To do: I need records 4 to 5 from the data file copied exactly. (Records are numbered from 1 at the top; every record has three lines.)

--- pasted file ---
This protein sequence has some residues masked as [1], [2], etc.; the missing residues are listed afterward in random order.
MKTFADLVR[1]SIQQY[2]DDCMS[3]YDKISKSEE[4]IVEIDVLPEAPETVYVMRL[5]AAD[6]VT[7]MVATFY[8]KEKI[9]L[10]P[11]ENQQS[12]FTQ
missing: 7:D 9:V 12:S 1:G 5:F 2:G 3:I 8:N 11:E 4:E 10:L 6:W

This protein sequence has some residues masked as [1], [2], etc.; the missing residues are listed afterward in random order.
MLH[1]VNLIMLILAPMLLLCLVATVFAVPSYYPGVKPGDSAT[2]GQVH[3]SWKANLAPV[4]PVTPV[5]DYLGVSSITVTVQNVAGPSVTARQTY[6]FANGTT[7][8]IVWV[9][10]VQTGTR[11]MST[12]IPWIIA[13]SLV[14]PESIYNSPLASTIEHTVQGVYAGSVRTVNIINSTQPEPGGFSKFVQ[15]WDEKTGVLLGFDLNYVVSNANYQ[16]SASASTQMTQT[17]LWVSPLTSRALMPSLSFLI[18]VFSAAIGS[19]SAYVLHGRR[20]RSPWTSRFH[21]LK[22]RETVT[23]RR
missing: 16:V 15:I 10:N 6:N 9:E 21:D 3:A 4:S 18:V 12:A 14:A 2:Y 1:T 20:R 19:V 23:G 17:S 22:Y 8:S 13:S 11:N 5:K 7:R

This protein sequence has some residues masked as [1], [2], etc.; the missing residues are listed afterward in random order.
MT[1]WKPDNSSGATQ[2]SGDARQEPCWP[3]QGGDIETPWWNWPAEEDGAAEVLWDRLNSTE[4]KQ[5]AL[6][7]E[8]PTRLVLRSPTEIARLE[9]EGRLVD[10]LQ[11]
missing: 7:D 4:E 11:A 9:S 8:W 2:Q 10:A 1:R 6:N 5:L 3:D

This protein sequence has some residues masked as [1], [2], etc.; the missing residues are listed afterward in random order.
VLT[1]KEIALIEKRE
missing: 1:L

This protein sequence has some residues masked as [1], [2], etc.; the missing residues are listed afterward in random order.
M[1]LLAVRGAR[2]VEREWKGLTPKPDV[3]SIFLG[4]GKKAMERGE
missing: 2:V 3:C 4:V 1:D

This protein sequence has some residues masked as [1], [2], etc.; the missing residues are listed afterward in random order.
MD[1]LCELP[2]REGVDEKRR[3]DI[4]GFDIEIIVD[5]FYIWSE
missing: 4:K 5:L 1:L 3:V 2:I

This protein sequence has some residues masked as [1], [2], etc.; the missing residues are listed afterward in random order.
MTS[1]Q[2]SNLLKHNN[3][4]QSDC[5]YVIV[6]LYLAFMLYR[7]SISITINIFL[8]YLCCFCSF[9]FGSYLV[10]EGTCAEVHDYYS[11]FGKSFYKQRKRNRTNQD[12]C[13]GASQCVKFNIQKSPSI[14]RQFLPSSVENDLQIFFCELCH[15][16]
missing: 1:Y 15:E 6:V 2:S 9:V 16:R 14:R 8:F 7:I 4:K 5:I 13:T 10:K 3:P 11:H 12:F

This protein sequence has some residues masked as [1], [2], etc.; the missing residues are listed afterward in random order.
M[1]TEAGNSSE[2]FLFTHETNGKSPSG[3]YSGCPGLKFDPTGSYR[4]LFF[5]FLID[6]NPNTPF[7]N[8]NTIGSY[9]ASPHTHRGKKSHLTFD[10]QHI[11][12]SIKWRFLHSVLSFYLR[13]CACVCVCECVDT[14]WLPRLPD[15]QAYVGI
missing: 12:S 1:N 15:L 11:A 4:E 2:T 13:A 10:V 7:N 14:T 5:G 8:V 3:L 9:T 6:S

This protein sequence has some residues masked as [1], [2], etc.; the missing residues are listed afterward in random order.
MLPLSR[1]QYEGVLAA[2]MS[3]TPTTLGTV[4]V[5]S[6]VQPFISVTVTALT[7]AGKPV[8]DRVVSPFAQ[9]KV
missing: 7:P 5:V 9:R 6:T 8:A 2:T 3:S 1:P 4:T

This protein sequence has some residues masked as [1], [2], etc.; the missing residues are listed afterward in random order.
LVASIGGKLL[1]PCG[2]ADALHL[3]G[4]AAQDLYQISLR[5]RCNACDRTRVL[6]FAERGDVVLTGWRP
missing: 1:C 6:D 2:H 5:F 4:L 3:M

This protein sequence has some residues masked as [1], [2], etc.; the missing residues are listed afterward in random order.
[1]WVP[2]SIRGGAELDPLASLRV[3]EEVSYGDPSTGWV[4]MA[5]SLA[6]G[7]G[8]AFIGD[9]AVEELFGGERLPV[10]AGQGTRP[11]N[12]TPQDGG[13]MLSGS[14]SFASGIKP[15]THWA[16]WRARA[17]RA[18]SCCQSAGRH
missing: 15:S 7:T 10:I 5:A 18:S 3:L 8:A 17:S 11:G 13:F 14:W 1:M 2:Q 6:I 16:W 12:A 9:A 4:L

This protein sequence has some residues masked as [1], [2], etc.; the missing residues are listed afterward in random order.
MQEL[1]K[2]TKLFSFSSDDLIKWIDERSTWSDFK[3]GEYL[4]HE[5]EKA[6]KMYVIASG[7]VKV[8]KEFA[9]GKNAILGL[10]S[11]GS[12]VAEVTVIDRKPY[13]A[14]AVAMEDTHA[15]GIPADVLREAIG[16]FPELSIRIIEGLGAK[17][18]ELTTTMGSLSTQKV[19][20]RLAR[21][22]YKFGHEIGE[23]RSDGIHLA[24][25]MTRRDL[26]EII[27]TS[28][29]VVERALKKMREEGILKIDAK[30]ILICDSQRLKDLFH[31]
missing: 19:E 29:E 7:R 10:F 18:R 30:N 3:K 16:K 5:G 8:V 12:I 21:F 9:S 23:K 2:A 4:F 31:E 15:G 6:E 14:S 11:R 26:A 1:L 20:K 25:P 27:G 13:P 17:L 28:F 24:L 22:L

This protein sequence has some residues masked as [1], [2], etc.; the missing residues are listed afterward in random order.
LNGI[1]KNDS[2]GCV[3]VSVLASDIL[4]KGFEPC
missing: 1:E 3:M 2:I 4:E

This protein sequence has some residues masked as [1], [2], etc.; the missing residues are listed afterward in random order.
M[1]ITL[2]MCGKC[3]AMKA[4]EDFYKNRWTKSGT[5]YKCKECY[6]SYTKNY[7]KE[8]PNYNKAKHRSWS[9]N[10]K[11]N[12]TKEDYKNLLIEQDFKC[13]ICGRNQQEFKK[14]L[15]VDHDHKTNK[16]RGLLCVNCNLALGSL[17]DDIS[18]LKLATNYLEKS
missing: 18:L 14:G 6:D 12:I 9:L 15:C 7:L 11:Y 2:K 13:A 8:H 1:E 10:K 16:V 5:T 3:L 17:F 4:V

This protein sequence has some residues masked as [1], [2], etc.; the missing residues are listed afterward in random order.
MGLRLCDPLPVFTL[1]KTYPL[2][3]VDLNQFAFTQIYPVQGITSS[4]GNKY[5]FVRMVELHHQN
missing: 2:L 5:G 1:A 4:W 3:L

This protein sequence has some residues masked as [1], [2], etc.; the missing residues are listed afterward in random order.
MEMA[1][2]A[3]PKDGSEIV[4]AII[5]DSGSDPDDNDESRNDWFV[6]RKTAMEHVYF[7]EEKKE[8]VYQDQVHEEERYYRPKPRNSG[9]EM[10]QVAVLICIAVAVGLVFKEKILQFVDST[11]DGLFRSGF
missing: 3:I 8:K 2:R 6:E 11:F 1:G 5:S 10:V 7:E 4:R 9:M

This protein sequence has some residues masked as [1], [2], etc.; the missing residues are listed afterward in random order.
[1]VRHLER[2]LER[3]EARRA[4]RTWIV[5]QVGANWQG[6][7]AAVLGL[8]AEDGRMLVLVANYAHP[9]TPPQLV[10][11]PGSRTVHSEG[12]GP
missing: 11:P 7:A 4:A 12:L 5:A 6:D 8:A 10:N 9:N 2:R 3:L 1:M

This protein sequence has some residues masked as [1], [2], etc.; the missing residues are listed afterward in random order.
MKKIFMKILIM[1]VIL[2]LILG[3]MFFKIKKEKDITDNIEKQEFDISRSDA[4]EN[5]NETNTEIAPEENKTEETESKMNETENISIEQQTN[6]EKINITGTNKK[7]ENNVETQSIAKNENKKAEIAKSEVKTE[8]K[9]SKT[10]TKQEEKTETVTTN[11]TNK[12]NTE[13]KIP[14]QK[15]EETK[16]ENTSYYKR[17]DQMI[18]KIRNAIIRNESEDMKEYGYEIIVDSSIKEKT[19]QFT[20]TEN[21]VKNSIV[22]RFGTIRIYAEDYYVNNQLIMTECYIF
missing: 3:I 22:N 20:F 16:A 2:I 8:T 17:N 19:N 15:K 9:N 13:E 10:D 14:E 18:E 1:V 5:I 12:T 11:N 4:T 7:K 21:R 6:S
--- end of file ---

This protein sequence has some residues masked as [1], [2], etc.; the missing residues are listed afterward in random order.
VLT[1]KEIALIEKRE
missing: 1:L

This protein sequence has some residues masked as [1], [2], etc.; the missing residues are listed afterward in random order.
M[1]LLAVRGAR[2]VEREWKGLTPKPDV[3]SIFLG[4]GKKAMERGE
missing: 2:V 3:C 4:V 1:D